Re:This is nonsense (5, Funny)

Yvan256 (722131) | more than 5 years ago | (#29465395)

half an hour later, new flies are examining the dead fly carcasses. Quite interesting.

Joe? Are you alright? Joe? JOE?

Re:This is nonsense (4, Funny)

martas (1439879) | more than 5 years ago | (#29465719)

it's Steve, you insensitive clod!

Re:This is nonsense (1)

pisto_grih (1165105) | more than 5 years ago | (#29465827)

Snaaaakkkkkee!

Re:This is nonsense (3, Funny)

MrMr (219533) | more than 5 years ago | (#29465427)

new flies are examining the dead fly carcasses
And not the pizza's?
Quite interesting.

Re:This is nonsense (0)

Anonymous Coward | more than 5 years ago | (#29465465)

You clearly need one or more electrical trap lamps. Keeps the fly population down and you get bonus entertainment in the form of fly-exploding-into-gibs sound effects.

Re:This is nonsense (1)

somersault (912633) | more than 5 years ago | (#29465823)

Plus a zingy alternative pizza topping!

Re:This is nonsense (1)

Big Hairy Ian (1155547) | more than 5 years ago | (#29465313)

I was always led to believe that Cockroaches favourite food was dead Cockroach go figure.

The oil could seal the stench... (1)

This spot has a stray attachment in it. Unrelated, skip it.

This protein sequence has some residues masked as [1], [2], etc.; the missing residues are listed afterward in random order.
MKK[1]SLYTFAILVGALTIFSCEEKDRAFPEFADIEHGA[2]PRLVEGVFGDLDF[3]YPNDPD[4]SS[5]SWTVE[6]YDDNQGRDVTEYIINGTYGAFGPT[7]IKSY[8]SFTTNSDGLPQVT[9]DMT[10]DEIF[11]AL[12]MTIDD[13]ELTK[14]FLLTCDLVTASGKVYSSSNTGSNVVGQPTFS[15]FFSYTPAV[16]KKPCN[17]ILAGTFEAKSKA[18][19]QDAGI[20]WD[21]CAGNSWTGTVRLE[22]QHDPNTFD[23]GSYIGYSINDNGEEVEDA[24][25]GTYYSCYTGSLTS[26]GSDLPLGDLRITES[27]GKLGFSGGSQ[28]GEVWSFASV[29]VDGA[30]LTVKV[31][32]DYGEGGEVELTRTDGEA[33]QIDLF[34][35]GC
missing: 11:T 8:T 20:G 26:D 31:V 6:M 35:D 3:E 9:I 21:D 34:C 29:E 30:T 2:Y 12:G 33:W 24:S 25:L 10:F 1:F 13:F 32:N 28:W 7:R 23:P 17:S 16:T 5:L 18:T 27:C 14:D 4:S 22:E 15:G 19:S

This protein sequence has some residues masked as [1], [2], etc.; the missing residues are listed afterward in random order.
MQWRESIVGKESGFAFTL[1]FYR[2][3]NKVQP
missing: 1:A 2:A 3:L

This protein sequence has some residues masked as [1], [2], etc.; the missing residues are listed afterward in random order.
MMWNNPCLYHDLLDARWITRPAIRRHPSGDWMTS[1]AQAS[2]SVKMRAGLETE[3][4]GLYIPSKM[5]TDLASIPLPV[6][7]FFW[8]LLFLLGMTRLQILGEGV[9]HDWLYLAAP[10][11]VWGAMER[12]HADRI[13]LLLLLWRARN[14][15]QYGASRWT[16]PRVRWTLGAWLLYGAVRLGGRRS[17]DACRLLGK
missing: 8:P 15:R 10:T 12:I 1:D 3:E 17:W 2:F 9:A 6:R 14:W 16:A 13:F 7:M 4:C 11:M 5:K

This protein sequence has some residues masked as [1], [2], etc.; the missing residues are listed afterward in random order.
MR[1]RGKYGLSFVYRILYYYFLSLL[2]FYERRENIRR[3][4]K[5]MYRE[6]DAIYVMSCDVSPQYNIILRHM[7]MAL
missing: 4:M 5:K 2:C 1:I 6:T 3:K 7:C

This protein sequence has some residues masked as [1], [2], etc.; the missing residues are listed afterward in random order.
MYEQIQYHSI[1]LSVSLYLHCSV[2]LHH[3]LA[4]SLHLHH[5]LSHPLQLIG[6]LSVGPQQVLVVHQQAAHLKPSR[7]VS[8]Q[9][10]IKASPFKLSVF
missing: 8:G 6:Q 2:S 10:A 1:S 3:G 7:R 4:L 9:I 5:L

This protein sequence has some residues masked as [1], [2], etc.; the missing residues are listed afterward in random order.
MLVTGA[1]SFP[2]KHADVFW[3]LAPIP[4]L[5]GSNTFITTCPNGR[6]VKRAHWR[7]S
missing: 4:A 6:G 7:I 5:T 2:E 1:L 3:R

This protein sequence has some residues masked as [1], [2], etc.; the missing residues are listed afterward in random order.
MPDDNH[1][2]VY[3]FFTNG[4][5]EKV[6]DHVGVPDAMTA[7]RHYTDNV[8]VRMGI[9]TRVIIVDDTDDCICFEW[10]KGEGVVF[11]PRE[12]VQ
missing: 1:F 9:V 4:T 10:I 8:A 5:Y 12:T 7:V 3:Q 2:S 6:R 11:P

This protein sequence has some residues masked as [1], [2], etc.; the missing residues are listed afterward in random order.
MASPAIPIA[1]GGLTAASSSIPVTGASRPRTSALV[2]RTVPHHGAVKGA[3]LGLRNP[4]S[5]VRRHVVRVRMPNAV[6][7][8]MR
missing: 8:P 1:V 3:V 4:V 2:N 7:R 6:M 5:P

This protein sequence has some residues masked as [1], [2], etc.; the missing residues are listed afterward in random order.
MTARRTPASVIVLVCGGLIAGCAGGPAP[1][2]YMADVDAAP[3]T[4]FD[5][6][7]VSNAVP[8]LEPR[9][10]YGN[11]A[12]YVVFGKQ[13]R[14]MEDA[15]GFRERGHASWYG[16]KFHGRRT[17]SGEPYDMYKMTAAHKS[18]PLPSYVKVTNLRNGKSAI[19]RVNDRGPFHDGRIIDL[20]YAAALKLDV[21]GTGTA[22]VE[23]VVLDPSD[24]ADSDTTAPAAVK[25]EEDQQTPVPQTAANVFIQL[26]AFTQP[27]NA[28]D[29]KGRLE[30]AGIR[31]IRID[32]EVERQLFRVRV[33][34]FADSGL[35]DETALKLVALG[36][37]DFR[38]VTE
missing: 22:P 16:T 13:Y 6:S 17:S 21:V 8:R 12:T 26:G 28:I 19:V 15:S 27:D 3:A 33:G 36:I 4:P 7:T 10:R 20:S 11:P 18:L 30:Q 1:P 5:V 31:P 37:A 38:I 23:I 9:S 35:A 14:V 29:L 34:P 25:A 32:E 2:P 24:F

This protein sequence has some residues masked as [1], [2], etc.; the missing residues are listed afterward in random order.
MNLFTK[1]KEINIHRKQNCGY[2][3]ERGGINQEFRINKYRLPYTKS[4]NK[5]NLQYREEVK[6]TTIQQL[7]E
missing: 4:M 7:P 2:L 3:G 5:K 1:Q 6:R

dsginter (104154) | more than 5 years ago | (#29465331)

Oil is a remarkable sealant - something to keep in mind. I don't have a cockroach problem but, here in Michigan, the wolf spider [google.com] (and various other species scare the bejebus out of me (ever hear a 12 year old girl scream?) so I have discovered that eucalyptus oil is handy to keep them at bay.

Re:The oil could seal the stench... (1)

maxume (22995) | more than 5 years ago | (#29465505)

How big have you seen them? I'm also in Michigan, and I don't think I have ever seen (in the wild, knew someone with a tarantula) a spider any bigger than a half-dollar coin (and that was probably an extreme example).

Re:The oil could seal the stench... (0)

Anonymous Coward | more than 5 years ago | (#29465747)

I was wondering that too! I don't remember ever seeing a wolf spider of any size in the state, and I'm a native Michigander.

Re:The oil could seal the stench... (1)

dsginter (104154) | more than 5 years ago | (#29466007)